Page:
Everything in the Solar System revolves around the "barycenter": the overall center of mass. This barycenter is not in the center of the Sun. Some articles and essays I've read go so far as to suggest that the position of the barycenter does not have a set of fixed coordinates within the System: it fluctuates.

Well. Since everything, including the Sun, revolves around this barycenter, the Sun must have its own orbit around it. What does it look like? How large is it? How elliptic?

(In my research, I have tried and failed to establish whether the barycenter is within the Sun or outside it. Either way, an orbit is an orbit).

  • $\begingroup$ @RobJeffries: As did yours, obviously. So, were you able to establish, based on those two links, the size and shape of the Sun's orbit? Just curious. Cause I wasn't. $\endgroup$
    – Ricky
    Apr 26, 2016 at 23:29
  • $\begingroup$ @RobJeffries: The picture is just as beautiful as the other ones. The fact that it does not inform is just a minor flaw, I suppose. $\endgroup$
    – Ricky
    Apr 27, 2016 at 1:44

2 Answers 2


I quickly found two pictures that illustrate the motion of the Sun with respect to the known Solar System barycentre: from: here and here.

Motion of the barycenter of the Solar System relative to the Sun

track of the solar centre

The first claims to show the track of the solar system barycentre in the heliocentric reference frame. The outer yellow circle marks the photosphere of the Sun. The second plot claims to show the track of the centre of the Sun in the barycentric reference frame. The yellow circle shows the photosphere of the Sun to scale. As you can see, the plots are actually (almost) the same! Given that to go from one frame to the other is just a translation, I suppose they can both be right providing the x and y axes are defined appropriately.

To answer the questions posed: "What does it look like" - it looks like these two pictures. "How large is it?" As you can see, the maximum separation between the barycentre and the solar centre appears to be about 2 solar radii over the timescale covered by these plots, but is as small as a tenth of a solar radius (e.g. in 1950). "How elliptic?" Not at all really, it is a complicated superposition caused by the orbits mainly of Jupiter and Saturn, but all the planets contribute to a greater or lesser extent.

The barycentre is calculated from the instantaneous positions of all the discrete masses in the Solar System, by finding their common centre of mass. $$\sum_i m_i({\bf r}_i -{\bf r}_{\rm bc}) = 0\ .$$ I do not know for sure, but I assume the summation for these pictures includes the Sun and all of the planets, and that everything else is negligible at the scale of the thickness of the line. If we define a coordinate system with ${\bf r}_{\rm bc}=0$, then the position of the Sun is $${\bf r}_\odot = -\frac{\sum_j m_j {\bf r}_j}{M_\odot}\ , $$ where the sum now is over just the planets.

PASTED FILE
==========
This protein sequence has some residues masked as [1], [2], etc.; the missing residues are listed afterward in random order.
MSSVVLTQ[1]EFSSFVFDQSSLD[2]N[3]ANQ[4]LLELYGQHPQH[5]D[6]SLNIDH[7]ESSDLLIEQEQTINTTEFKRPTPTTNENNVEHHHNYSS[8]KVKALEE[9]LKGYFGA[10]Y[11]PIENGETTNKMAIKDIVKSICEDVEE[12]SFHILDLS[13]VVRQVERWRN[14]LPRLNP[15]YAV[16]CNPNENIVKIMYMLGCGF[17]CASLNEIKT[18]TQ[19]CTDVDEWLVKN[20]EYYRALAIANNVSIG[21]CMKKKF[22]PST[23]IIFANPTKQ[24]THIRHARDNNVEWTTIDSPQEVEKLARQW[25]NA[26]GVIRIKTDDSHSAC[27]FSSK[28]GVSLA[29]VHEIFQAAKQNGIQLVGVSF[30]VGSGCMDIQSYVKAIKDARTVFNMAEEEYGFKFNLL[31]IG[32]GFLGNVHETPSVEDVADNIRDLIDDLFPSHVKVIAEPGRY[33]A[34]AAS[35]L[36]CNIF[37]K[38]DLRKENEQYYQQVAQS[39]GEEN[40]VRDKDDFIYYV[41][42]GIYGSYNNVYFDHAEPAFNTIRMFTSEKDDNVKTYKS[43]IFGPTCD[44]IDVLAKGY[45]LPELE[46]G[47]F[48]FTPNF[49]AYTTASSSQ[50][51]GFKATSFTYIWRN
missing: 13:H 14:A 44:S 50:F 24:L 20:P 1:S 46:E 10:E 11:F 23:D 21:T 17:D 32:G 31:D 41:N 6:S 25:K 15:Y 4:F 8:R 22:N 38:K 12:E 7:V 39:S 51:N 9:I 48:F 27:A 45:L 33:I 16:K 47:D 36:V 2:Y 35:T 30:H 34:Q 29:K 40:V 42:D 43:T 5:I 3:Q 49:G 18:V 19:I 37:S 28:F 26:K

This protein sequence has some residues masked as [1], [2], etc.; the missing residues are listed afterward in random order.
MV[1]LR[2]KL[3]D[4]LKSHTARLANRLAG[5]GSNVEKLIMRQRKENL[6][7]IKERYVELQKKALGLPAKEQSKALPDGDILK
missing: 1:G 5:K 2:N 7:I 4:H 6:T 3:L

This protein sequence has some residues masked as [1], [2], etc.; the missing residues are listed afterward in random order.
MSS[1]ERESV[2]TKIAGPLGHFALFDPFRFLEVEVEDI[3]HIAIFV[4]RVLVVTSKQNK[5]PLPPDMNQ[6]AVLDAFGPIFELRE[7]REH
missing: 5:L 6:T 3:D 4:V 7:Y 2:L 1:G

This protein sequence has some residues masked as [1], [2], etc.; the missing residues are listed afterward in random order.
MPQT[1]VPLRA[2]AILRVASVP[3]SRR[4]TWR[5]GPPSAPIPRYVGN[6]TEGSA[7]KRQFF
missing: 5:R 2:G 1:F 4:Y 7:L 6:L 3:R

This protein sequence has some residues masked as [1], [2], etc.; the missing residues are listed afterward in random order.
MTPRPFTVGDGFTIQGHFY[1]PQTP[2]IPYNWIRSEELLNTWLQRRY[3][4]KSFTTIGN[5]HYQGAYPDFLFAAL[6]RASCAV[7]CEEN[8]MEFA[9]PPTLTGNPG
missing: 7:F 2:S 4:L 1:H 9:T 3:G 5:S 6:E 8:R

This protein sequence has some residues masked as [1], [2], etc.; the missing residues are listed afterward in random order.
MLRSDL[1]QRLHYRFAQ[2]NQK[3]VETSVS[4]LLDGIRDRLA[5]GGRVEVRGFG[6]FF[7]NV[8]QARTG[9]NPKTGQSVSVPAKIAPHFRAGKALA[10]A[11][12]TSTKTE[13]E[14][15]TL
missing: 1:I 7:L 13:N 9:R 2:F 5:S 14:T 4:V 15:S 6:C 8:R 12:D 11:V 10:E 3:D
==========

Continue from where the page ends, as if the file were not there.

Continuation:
• $\begingroup$ Could you include the links and explain the sources of these images in your answer? It would be a lot more interesting and informative if you could explain how these are generated rather than just saying "here they are!". $\endgroup$
    – FJC
    Apr 27, 2016 at 14:39
  • 5
    $\begingroup$ You can use JPL HORIZONS output to make your own plot; choose Vectors, Sun, and Solar System Barycenter. If each planet's product of mass and orbital radius is proportional to its contribution to the Sun's offset from the barycenter, I figure Jupiter accounts for 49%, Saturn 27%, Uranus 8%, Neptune 15%. $\endgroup$
    – Mike G
    Apr 27, 2016 at 18:28
  • 1
    $\begingroup$ (Rob, I know this is old but,) sorry for a newbie question, can you point towards some starting point/some details of how exactly is an orbit sketched if one knows the instantaneous positions of the an object in orbit? $\endgroup$
    – 299792458
    Jun 21, 2017 at 19:44
  • $\begingroup$ On studying a clearer version of the second image, I think the "average position" of the Sun is about 0.1 $R_\odot$ to the upper right of the barycenter. $\endgroup$
    – Mike G
    Jan 17, 2021 at 5:47
  • $\begingroup$ @MikeG an average over what period of time? I would presume that the average position of the Sun (on long timescales) is at the barycentre. A more meaningful statistic would be the average scalar separation from the barycentre. $\endgroup$
    – ProfRob
    Jan 17, 2021 at 8:44

Recovering the motion of the Sun around the barycenter

The accepted answer perfectly valid, since it contains figures that closely match the data provided in JPL Horizons. In case anyone is interested, in my answer I will try to demonstrate how one can essentially reproduce this plot by actually evolving the positions and velocities of the planets in the solar system, only using:

  • The vector data $(\vec{r}_i,\vec{v}_i)$ of all planets and the Sun at some initial time $t_0$.
  • no specialized software - purely Python's numpy for all calculations.

Solar Motion 1945-1995

Before going into the specifics, here are the final results that I get if I use the single-day data of January 1st 1945 provided by Horizons and evolve the system for 50 years:

Motion of the Sun around the Solar-System Barycenter